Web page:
dispirit

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The researcher was absorbed in literature, poetry, music, motion pictures, photographs, journal writings, dialogues with self and others, and art work that drew the investigator closer to the topic of dispiritedness and revealed its multiple meanings.
Following the logic of intensity sampling, the researcher sought rich examples of dispiritedness in later life, but not unusual cases.
Eleven persons who identified themselves as having experienced dispiritedness agreed to participate in the study.
Conducting the pattern appraisal process in a natural setting chosen by the participant assured that the study of dispiritedness occurred in mutual process with the participant's natural environment.
The researcher acted as the human instrument by obtaining descriptions of the phenomenon of dispiritedness through an in-depth interview conducted in a person-to-person encounter between researcher and participant.
During the pattern appraisal process, the researcher acted as a facilitator, clarifier, and evoker as a means to allow the participant's depictions of dispiritedness to unfold.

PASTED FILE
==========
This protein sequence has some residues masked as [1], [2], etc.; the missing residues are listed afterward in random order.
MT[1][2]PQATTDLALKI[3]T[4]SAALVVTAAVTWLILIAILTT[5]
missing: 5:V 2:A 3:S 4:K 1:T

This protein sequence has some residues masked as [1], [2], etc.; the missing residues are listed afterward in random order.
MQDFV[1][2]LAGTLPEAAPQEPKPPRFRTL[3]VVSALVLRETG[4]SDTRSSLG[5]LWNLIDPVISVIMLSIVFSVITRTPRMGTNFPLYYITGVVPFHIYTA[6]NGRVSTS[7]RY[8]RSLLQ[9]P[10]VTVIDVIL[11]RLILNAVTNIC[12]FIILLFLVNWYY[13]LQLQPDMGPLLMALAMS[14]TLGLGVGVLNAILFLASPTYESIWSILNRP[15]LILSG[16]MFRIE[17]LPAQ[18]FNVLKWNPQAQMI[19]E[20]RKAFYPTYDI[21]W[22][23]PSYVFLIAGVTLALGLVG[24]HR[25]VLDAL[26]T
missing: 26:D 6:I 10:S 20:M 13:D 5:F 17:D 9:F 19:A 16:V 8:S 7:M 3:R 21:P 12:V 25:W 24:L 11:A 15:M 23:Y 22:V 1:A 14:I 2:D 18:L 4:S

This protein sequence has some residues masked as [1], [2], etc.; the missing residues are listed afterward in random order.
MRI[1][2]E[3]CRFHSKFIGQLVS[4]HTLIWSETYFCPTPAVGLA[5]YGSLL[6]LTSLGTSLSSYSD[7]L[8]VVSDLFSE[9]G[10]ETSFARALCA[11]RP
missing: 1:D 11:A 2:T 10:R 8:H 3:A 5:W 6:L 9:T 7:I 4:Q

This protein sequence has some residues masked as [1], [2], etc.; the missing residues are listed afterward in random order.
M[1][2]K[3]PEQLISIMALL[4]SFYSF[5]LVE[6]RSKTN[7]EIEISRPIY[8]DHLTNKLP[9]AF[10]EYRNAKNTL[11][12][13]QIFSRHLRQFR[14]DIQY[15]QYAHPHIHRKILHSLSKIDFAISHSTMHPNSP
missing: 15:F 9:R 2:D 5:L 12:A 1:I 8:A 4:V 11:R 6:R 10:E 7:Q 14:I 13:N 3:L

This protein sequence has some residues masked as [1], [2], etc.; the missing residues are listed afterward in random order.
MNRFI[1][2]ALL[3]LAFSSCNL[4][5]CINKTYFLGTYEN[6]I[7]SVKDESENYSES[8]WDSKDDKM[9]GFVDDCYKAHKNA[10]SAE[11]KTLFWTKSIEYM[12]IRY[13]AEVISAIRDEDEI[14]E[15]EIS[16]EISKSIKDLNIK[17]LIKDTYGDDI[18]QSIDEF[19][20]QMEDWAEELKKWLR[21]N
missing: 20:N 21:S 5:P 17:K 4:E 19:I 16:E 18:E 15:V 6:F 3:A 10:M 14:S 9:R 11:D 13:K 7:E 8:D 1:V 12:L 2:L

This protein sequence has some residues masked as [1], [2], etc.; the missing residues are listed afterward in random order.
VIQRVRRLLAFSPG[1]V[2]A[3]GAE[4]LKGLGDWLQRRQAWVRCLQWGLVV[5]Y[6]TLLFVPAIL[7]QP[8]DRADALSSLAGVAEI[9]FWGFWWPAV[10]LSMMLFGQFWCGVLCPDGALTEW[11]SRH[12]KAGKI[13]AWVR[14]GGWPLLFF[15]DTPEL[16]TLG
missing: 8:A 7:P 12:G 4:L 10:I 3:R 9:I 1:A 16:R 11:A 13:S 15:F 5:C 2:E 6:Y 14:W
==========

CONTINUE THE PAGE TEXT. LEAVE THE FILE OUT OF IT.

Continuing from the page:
Examples of general questions concerning the experience of dispiritedness included: "How would you describe what it's like to feel dispirited?
Participants were asked if they could draw or paint a picture of dispiritedness what would it look like?
0 (Seidel, 1986) computer program was then used to manage transcribed dialogue by identifying text segments that related to the experiences, perceptions, and expressions of dispiritedness.
A field pattern profile was constructed for each participant by synthesizing the thematic statements and phrases into a descriptive narrative which depicted the experiences, perceptions, and expressions of dispiritedness.
The comments of the second participant on the pattern profile were used to identify common and universal human-environmental pattern manifestation of dispiritedness in later life.
The process is hermeneutic (interpretive) in that each participant considered and interpreted the construction of other participants' descriptions of dispiritedness in relation to his/her own experience.